Happy Father’s Day Dad

Happy Father’s Day to all the wonderful dads out there, especially my dad!  I am so incredibly proud of my dad this year because of his remarkable physical transformation. He is a new man. I was worried about my dad for a long time. He has spent much of his adult life battling his weight and other health issues including high blood pressure, elevated cholesterol, and diabetes.  He never had the healthiest diet, and I only really remember him exercising when he had to for the military.  About 69% of adults in America are either overweight or obese, so he was not in the minority with his weight or poor lifestyle and health history.  My dad’s weight and medical concerns only increased since retiring from the Navy, until he was forced to make some serious changes or risk loss of his career or even his life.  My dad’s side of the family has a pretty bad track record with a number of deaths from heart attack or stroke, things that probably could have been prevented with lifestyle changes.  I think he probably knew that he would face a similar fate if he did not take control of his weight and health.

My dad also had a lot to lose if he did not make the necessary changes.  He is a husband and a father to four grown daughters.  Perhaps most importantly, he is Grandpa to my three kids and now to my sister’s newborn son.  With a 20+ year career in the military, my dad was gone a lot, too much with young kids at home.  He missed plenty of big and small events in our lives, and I still really don’t know how my mom managed so much on her own while my dad was deployed.  I also know, although he has never said this, that it must have been hard on my dad to miss all those precious moments with us.  I know that this is the fate of so many military families right now while our country is at war, and it breaks my heart because I know firsthand how hard it can be on the members of those families.  Since retiring from the military, I have seen so much more of my dad and been able to get to know him so much better as an adult.  All of my sisters are probably closer to my dad now as grown-ups than we ever were as children.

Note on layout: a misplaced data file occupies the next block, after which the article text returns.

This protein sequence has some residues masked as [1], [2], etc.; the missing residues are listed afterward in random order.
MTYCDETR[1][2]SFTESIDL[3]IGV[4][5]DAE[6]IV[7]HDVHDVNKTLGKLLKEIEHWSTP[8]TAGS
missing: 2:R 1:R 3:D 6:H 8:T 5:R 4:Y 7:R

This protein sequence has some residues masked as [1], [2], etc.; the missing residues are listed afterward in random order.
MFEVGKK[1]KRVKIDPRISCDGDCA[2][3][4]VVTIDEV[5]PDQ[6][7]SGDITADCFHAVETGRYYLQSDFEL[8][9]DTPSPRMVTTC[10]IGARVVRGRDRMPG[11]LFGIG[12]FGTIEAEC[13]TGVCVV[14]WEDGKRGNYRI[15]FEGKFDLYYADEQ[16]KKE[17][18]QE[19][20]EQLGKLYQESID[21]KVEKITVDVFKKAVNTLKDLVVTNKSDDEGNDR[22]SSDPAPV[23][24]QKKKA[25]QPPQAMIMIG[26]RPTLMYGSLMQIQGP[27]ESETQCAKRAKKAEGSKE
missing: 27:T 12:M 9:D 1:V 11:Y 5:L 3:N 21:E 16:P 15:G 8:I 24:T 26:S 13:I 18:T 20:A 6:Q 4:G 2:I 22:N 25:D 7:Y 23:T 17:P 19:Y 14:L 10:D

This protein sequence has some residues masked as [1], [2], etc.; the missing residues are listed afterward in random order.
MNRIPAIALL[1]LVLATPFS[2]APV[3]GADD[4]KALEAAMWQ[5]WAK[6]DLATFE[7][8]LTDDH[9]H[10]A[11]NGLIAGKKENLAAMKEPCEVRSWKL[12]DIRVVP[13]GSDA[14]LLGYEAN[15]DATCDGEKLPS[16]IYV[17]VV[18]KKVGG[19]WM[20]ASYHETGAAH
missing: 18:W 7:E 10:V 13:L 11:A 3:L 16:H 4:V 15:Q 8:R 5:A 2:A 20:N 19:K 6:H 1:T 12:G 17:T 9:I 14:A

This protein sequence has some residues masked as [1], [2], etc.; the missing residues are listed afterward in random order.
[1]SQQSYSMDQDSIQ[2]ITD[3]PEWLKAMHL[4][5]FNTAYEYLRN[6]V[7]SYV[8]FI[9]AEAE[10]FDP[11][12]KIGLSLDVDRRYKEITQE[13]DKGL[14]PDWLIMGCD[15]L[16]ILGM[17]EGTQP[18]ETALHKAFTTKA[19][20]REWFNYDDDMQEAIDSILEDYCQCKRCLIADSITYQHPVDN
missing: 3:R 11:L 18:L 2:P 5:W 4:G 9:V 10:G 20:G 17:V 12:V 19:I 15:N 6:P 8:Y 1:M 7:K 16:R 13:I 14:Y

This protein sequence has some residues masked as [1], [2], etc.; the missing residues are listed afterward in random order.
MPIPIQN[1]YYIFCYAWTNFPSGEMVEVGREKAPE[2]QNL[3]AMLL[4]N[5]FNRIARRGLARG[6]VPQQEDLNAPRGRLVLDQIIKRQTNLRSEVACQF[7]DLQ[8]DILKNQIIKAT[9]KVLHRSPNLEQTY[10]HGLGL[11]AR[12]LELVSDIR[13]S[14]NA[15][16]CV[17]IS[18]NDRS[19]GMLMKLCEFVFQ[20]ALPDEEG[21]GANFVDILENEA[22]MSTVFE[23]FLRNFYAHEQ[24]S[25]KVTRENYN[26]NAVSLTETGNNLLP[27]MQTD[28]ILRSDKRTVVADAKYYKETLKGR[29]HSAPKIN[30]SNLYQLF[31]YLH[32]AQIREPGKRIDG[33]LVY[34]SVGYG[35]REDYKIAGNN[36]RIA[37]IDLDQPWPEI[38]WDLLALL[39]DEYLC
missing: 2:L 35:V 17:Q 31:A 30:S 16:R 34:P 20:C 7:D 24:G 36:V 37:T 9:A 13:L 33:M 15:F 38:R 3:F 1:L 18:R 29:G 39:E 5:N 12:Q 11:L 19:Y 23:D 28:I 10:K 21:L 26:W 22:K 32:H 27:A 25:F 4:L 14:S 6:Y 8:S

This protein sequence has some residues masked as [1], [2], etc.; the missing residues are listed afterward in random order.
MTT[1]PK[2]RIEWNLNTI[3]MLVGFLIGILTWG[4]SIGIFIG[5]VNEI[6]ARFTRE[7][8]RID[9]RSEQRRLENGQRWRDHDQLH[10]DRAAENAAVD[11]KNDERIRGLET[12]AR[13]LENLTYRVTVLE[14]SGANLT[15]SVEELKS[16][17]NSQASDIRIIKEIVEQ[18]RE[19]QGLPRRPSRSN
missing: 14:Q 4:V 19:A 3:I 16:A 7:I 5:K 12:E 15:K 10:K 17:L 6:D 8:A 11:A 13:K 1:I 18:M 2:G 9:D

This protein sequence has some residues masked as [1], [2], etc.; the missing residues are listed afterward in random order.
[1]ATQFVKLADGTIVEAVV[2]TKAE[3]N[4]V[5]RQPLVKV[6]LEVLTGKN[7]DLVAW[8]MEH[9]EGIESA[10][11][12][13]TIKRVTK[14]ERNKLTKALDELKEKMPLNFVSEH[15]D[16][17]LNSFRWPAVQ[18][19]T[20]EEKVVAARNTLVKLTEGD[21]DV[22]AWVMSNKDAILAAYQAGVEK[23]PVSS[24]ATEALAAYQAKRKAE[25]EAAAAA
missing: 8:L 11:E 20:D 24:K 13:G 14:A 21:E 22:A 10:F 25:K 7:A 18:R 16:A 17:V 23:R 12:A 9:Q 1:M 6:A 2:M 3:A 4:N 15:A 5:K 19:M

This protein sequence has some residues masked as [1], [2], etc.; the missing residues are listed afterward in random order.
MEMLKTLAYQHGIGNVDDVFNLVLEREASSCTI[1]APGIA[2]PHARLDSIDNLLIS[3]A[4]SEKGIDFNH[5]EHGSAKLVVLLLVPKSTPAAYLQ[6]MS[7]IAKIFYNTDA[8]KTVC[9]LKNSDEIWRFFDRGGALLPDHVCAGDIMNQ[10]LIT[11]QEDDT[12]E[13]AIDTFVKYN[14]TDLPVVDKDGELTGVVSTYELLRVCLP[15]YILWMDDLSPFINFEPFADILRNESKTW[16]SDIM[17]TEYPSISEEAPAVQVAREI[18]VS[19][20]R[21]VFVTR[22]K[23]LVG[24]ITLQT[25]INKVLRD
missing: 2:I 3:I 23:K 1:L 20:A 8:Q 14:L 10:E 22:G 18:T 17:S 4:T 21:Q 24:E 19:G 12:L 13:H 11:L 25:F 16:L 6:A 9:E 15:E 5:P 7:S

I have also been able to watch my dad become a Grandpa, perhaps one of my greatest joys over the past few years.  I know my father loves each one of his daughters, but I also know that my parents always wanted a boy.  They had a name picked out and everything.  My dad is naturally the strong and silent type, but having five women in the house (all fighting to get a word in) left him without much to say.  I don’t think he quite knew what to do with Barbies, dolls, make-up, boy trouble, and the hormonal teenage angst that was ever-present in our house for years.  Now there are three grandsons in our family, some sort of poetic justice in my opinion.  My boys, especially Jacob, adore their Grandpa.  Jacob loves all of his grandparents, but there is an amazing connection between Jacob and my dad.  He loves to take Grandpa on walks in the woods, play choo-choos or cars, and go to the park.  My dad enjoys following Jacob around wherever he leads, making him #1 in Jacob’s mind.  Jacob even resembles my side of the family, especially my dad.  Before my dad lost all of the weight, he had a hard time getting down on the ground to play with the kids and struggled to keep up with my active toddlers.  He could not physically be the Grandpa he wanted to be – active, engaged, and playful.  I am so appreciative of my parents and the role they play in my children’s lives.  Yeah, the babysitting is nice, but mostly I just love to see the way my kids get so excited to see them.  My dad needed to get healthy so he could be around a lot longer, especially for Isabella, Jacob, and Noah.

I always admired my dad’s work ethic, tenacity, and pride.  These are traits that I hope I have inherited and learned from him.  He relied on these character traits to totally transform his weight and his health.  My dad underwent gastric bypass surgery a year and a half ago and has lost over 100 pounds since that time.  Some people feel that this is “the easy way out” or somehow not as impressive as losing the weight without surgical assistance.  I understand where some of those people with that opinion are coming from because there are plenty of examples where surgical weight loss does not work as a long-term solution.  I do not feel that my dad will be one of those people.  He committed himself to long-term success.  He is doing it for the right reasons.  He did the mental work to prepare for the lifestyle changes and has followed through on those changes even after the weight loss.  My dad is a runner now – a real runner who belongs to a running group and does 10K and half-marathon races on weekends.  He does not take any medicine to treat health problems anymore.  He actually managed to get off all his blood pressure, cholesterol, and diabetes medicines before the surgery, as a result of the significant dietary changes leading up to the surgery.  He makes better choices about the foods he eats, liquids he drinks, and portion sizes.  He looks awesome and I know he feels great too.  He has a new lease on life and is making the most of it.  He has always worked hard for his family and for his job, but I am so proud to see my dad working so hard to take care of himself.  I admire my dad for many things, but I am inspired and moved by the complete transformation he has made over the past 18 months.

Congratulations on your remarkable accomplishments Dad!  Thank you for taking charge of your health so that you can be around for many more years.  Keep up the good work with your diet and running.  We are all so proud of you!  Lots of love to you on Father’s Day and every day!

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